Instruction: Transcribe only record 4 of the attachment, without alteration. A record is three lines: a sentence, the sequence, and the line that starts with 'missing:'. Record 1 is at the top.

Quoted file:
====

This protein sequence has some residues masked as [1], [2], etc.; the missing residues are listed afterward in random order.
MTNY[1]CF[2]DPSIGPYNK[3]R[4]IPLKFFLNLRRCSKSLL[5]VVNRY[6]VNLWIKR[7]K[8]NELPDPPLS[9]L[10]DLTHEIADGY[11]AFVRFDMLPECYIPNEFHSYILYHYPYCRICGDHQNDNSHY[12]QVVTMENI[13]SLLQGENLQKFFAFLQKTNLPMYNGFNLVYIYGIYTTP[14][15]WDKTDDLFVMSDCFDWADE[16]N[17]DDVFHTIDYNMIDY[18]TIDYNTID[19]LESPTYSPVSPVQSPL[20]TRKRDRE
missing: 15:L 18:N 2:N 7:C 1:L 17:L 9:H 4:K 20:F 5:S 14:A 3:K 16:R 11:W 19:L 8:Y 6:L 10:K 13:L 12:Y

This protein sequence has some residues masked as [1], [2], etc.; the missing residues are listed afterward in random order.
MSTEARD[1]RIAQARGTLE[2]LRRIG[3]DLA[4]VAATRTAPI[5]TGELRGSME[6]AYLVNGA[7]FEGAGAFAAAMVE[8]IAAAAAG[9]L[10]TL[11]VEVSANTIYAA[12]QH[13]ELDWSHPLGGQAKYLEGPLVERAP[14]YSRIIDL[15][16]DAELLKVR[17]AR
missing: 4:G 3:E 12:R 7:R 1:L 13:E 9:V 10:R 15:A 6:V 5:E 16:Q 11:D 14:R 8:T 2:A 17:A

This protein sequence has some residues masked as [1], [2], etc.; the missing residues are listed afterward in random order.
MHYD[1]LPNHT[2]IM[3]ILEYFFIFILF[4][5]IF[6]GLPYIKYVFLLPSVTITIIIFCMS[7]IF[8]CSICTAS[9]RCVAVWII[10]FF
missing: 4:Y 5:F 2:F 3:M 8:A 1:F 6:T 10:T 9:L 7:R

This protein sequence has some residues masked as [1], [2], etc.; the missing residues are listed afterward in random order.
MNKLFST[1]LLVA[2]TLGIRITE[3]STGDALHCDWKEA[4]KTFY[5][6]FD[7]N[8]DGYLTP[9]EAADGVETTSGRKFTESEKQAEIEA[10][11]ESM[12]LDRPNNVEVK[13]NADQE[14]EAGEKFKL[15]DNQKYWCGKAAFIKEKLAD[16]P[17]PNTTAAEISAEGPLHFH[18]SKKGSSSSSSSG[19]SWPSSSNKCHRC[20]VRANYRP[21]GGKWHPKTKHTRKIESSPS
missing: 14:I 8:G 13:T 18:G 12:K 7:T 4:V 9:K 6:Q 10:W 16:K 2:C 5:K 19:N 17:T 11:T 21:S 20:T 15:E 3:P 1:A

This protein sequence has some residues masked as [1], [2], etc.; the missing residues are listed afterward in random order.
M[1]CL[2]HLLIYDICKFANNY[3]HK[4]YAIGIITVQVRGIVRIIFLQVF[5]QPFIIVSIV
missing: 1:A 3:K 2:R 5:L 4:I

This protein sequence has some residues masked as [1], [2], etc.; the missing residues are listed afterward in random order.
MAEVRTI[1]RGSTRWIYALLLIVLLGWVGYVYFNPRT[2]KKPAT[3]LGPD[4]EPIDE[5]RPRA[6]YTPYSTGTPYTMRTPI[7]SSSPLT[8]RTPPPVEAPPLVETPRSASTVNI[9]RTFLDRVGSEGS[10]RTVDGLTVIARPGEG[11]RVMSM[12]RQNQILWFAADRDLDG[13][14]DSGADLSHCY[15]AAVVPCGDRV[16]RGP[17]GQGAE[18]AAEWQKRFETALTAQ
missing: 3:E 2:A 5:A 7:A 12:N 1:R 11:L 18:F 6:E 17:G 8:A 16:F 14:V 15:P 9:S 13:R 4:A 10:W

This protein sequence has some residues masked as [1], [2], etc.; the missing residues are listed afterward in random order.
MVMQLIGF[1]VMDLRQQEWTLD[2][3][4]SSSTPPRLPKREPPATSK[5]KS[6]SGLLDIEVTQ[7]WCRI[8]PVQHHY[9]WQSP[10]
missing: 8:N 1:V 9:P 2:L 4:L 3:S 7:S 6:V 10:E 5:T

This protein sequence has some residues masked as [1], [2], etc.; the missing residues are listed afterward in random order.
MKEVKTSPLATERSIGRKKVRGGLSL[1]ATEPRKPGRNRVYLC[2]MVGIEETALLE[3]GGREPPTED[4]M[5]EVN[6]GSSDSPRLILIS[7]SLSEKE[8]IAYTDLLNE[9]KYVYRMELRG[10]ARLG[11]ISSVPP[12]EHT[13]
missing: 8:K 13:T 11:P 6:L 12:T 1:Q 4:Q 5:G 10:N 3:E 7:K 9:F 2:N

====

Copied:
This protein sequence has some residues masked as [1], [2], etc.; the missing residues are listed afterward in random order.
MNKLFST[1]LLVA[2]TLGIRITE[3]STGDALHCDWKEA[4]KTFY[5][6]FD[7]N[8]DGYLTP[9]EAADGVETTSGRKFTESEKQAEIEA[10][11]ESM[12]LDRPNNVEVK[13]NADQE[14]EAGEKFKL[15]DNQKYWCGKAAFIKEKLAD[16]P[17]PNTTAAEISAEGPLHFH[18]SKKGSSSSSSSG[19]SWPSSSNKCHRC[20]VRANYRP[21]GGKWHPKTKHTRKIESSPS
missing: 14:I 8:G 13:T 18:G 12:K 7:T 4:V 9:K 6:Q 10:W 16:K 2:C 5:K 19:N 17:T 11:T 21:S 20:T 15:E 3:P 1:A